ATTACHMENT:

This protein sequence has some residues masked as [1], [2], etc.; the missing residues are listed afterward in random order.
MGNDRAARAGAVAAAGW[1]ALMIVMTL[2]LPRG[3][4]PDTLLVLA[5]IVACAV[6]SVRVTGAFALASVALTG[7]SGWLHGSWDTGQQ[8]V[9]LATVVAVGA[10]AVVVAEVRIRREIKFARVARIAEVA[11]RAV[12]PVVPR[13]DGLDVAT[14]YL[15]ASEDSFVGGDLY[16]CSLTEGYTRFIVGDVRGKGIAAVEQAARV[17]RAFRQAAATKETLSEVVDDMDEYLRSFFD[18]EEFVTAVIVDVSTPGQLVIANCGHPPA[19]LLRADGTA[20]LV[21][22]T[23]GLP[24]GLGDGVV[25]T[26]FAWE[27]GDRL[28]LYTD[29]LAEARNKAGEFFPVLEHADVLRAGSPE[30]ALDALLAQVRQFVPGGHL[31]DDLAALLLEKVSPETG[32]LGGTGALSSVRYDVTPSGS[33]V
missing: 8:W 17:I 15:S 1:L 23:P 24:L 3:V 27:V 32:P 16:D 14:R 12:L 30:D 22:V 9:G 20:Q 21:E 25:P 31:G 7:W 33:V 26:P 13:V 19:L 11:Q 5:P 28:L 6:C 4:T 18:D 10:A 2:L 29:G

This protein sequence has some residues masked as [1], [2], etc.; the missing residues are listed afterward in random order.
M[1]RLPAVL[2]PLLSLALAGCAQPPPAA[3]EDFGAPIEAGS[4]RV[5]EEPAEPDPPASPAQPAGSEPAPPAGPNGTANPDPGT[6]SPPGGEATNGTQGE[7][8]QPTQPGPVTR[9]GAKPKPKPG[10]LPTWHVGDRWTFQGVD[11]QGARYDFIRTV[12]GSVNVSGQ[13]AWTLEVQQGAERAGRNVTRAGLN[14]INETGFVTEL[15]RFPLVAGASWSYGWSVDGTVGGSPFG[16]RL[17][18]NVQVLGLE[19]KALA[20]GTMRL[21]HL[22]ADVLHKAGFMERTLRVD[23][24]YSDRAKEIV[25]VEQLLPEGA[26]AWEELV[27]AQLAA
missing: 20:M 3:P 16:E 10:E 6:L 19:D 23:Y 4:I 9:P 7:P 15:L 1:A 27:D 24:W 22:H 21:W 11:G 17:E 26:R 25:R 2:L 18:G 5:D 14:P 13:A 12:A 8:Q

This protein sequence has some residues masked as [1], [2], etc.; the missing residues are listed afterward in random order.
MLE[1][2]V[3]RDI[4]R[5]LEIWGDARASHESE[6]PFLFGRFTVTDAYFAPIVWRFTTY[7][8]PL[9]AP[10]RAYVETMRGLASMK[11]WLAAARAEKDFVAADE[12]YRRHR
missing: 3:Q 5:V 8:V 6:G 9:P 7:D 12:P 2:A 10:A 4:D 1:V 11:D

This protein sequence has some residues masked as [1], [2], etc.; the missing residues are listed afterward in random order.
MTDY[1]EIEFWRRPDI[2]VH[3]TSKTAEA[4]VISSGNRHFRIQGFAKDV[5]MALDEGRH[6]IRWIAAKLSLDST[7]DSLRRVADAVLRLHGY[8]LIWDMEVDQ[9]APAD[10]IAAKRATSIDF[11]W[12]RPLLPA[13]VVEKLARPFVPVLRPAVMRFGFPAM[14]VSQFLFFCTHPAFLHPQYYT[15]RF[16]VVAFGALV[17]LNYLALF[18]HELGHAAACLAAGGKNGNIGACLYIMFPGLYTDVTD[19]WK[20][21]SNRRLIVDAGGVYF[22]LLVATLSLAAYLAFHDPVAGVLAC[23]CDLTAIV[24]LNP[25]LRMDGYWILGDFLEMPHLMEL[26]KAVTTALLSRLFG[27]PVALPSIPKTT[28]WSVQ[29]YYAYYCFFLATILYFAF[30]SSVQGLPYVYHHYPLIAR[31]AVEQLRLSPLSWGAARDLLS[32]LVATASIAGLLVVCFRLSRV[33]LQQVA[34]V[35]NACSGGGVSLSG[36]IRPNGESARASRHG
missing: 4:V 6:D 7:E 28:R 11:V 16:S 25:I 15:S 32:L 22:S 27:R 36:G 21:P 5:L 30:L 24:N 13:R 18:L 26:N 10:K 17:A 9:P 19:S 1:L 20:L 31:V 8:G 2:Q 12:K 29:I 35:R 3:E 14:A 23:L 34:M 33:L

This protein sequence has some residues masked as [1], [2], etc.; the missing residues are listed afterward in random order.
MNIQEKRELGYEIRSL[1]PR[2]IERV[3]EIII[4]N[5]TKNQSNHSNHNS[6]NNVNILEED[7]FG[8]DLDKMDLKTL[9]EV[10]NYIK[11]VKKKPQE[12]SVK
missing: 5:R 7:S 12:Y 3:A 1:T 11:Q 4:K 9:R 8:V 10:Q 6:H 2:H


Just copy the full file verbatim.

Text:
This protein sequence has some residues masked as [1], [2], etc.; the missing residues are listed afterward in random order.
MGNDRAARAGAVAAAGW[1]ALMIVMTL[2]LPRG[3][4]PDTLLVLA[5]IVACAV[6]SVRVTGAFALASVALTG[7]SGWLHGSWDTGQQ[8]V[9]LATVVAVGA[10]AVVVAEVRIRREIKFARVARIAEVA[11]RAV[12]PVVPR[13]DGLDVAT[14]YL[15]ASEDSFVGGDLY[16]CSLTEGYTRFIVGDVRGKGIAAVEQAARV[17]RAFRQAAATKETLSEVVDDMDEYLRSFFD[18]EEFVTAVIVDVSTPGQLVIANCGHPPA[19]LLRADGTA[20]LV[21][22]T[23]GLP[24]GLGDGVV[25]T[26]FAWE[27]GDRL[28]LYTD[29]LAEARNKAGEFFPVLEHADVLRAGSPE[30]ALDALLAQVRQFVPGGHL[31]DDLAALLLEKVSPETG[32]LGGTGALSSVRYDVTPSGS[33]V
missing: 8:W 17:I 15:S 1:L 23:P 24:L 3:V 27:V 32:P 16:D 14:R 12:L 30:D 22:V 9:G 20:Q 21:E 25:P 31:G 7:W 33:V 26:P 13:V 19:L 11:Q 5:P 28:L 6:C 4:T 18:D 10:A 2:L 29:G

This protein sequence has some residues masked as [1], [2], etc.; the missing residues are listed afterward in random order.
M[1]RLPAVL[2]PLLSLALAGCAQPPPAA[3]EDFGAPIEAGS[4]RV[5]EEPAEPDPPASPAQPAGSEPAPPAGPNGTANPDPGT[6]SPPGGEATNGTQGE[7][8]QPTQPGPVTR[9]GAKPKPKPG[10]LPTWHVGDRWTFQGVD[11]QGARYDFIRTV[12]GSVNVSGQ[13]AWTLEVQQGAERAGRNVTRAGLN[14]INETGFVTEL[15]RFPLVAGASWSYGWSVDGTVGGSPFG[16]RL[17][18]NVQVLGLE[19]KALA[20]GTMRL[21]HL[22]ADVLHKAGFMERTLRVD[23][24]YSDRAKEIV[25]VEQLLPEGA[26]AWEELV[27]AQLAA
missing: 20:M 3:P 16:E 10:E 6:L 19:D 23:Y 4:I 9:P 7:P 15:L 1:A 27:D 24:W 22:H 21:W 11:G 17:E 26:R 25:R 2:L 18:G 5:D 14:P 13:A 12:A 8:Q

This protein sequence has some residues masked as [1], [2], etc.; the missing residues are listed afterward in random order.
MLE[1][2]V[3]RDI[4]R[5]LEIWGDARASHESE[6]PFLFGRFTVTDAYFAPIVWRFTTY[7][8]PL[9]AP[10]RAYVETMRGLASMK[11]WLAAARAEKDFVAADE[12]YRRHR
missing: 3:Q 5:V 8:V 6:G 9:P 7:D 12:P 2:A 10:A 4:D 1:V 11:D

This protein sequence has some residues masked as [1], [2], etc.; the missing residues are listed afterward in random order.
MTDY[1]EIEFWRRPDI[2]VH[3]TSKTAEA[4]VISSGNRHFRIQGFAKDV[5]MALDEGRH[6]IRWIAAKLSLDST[7]DSLRRVADAVLRLHGY[8]LIWDMEVDQ[9]APAD[10]IAAKRATSIDF[11]W[12]RPLLPA[13]VVEKLARPFVPVLRPAVMRFGFPAM[14]VSQFLFFCTHPAFLHPQYYT[15]RF[16]VVAFGALV[17]LNYLALF[18]HELGHAAACLAAGGKNGNIGACLYIMFPGLYTDVTD[19]WK[20][21]SNRRLIVDAGGVYF[22]LLVATLSLAAYLAFHDPVAGVLAC[23]CDLTAIV[24]LNP[25]LRMDGYWILGDFLEMPHLMEL[26]KAVTTALLSRLFG[27]PVALPSIPKTT[28]WSVQ[29]YYAYYCFFLATILYFAF[30]SSVQGLPYVYHHYPLIAR[31]AVEQLRLSPLSWGAARDLLS[32]LVATASIAGLLVVCFRLSRV[33]LQQVA[34]V[35]NACSGGGVSLSG[36]IRPNGESARASRHG
missing: 4:V 6:D 7:E 28:R 11:V 16:S 25:I 15:S 32:L 22:S 27:R 36:G 21:P 5:L 30:L 24:N 13:R 18:L 26:N 10:K 17:A 9:P 19:S 1:L 20:L 31:V 8:G 2:Q 12:K 29:I 35:R 3:E 14:A 23:L 34:M 33:L

This protein sequence has some residues masked as [1], [2], etc.; the missing residues are listed afterward in random order.
MNIQEKRELGYEIRSL[1]PR[2]IERV[3]EIII[4]N[5]TKNQSNHSNHNS[6]NNVNILEED[7]FG[8]DLDKMDLKTL[9]EV[10]NYIK[11]VKKKPQE[12]SVK
missing: 5:R 7:S 12:Y 3:A 1:T 11:Q 4:K 9:R 8:V 10:Q 6:H 2:H